“Are you always going to be a nothing mom?”
His eyes were blue and earnest and yet I could already see the bruise forming where his words had hit, knowing it would only grow darker and more tender.
The question was innocent enough, and I knew what he meant. I had only recently quit my part time non profit work to be fully, wholly home. He was wondering if this was a permanent situation or a temporary one.
And the truth is: I don’t have the answer.
All I know is that this morning we walked along the straw shore, the same earnest boy hiding a blackened square of driftwood in the sand, under the weeds — and asking me to find it again, again, again. Afterward, they scootered down the big hill and our babe skinned his elbow, twice.
I held him as he sobbed, cross legged on the middle of the paved path. His arms gripped my neck, pressing his pain into me — my body his comfort, as it had always been. He’s the babe who will shift my sleeves up to rest his cheek on my bare arm, who will sling his still plush hand across my chest in the middle of the night.
I am alive in their love, awake to the honor of nurturing them mind and body and soul. This rarely looks as poetic as it sounds, rarely feels romantic or perfect. But, I know it in my bones: I am home.
It is easy for shame to seep in the cracks of this proclamation: could I really be this content, this fulfilled, by something as monotonous as motherhood? Worse yet: is my peace an insult to those who find themselves in a different season or situation? The most persistent fear of all: am I offending my former or future selves by waving this banner of peace and clarity in being home and happy and whole? Will it always be this way?
Or am I simply allowed to sit in this moment, hollowed by their love, and let my contentment echo there.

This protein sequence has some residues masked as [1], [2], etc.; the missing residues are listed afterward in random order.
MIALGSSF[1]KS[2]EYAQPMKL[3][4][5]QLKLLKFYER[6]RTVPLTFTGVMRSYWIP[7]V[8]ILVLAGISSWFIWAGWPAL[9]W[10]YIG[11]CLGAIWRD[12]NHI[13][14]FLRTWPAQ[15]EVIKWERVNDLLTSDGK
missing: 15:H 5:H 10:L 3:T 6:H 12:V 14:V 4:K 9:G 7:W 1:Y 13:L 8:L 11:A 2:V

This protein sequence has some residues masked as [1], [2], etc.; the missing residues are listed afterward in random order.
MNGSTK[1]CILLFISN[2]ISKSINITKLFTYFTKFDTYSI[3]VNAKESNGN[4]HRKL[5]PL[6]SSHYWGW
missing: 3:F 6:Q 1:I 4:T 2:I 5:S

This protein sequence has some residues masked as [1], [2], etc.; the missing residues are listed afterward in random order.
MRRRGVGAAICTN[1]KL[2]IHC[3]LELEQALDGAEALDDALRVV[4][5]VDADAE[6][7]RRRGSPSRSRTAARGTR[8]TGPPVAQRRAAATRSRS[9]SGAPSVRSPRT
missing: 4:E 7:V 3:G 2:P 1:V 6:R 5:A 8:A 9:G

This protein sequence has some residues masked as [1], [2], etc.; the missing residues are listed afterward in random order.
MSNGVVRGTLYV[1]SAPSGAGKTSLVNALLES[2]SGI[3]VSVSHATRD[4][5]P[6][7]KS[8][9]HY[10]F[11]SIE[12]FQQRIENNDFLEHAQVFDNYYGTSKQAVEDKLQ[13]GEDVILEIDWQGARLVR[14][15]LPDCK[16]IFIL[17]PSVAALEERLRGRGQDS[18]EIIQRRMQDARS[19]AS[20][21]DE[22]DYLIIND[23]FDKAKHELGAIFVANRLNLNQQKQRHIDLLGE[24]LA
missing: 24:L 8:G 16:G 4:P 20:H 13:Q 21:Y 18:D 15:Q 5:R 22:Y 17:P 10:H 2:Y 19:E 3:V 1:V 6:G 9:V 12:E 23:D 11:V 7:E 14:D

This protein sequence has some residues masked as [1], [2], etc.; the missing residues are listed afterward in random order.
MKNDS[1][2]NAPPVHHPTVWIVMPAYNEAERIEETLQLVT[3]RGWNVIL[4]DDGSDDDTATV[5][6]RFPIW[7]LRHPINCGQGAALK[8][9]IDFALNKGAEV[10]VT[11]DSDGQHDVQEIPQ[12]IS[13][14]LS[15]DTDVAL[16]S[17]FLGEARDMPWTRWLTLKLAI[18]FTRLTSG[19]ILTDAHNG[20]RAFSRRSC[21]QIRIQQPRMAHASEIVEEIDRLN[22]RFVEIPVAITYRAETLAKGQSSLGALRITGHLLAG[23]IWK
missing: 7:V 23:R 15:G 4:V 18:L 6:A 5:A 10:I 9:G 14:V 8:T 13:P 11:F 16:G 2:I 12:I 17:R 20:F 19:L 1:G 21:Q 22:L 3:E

If I tell you I’m happy here, can that make room for you to tell me you are happy there, too? Wherever you are in your motherhood: waiting, working, wondering: I have space for you to be confident and at peace too, for you to be amazed at how complex it all is, and how very simple.
The world needs women on fire, wherever they are — and in this season my embers may burn low, solely seen by those close to me, but they are hot and they sustain all the same.
We go on a walk at dusk, all five of us. The dog trots alongside my husband as I wonder at the sunset, at the open space, at the reality of them: ours. We pause as the middle one attempts to climb another tree, grateful he is already wearing a helmet as he precariously swings from a geriatric branch.
I watch as they pile the rocks, largest to smallest, eight of them and I feel proud, just last week I had taught them how to build a cairn in the wild.
We check on the teepee they made out of sticks at their “secret club,” a space our neighbors only know as a dead end near a farm field. The sticks have blown over, but they are distracted by the dandelions nearby. They carefully collect them, and press them into my palm, a fistful of too-short stems.
It’s not a glowing review, a letter of recommendation or a promotion. It’s barely anything, a handful of weeds on a weeknight, but it doesn’t feel like nothing.
Some people learn from the love they experience for their children, and I have certainly felt a new depth of God’s mercy there. But it more rarely discussed how our children’s love for us wakes us to wonder again. The way they see my very best and my very worst, the way they forgive quickly and love aggressively, with zero restraint. The way they never want me to be too far from them.
It is sacred and it is something.
I am something.
I am theirs.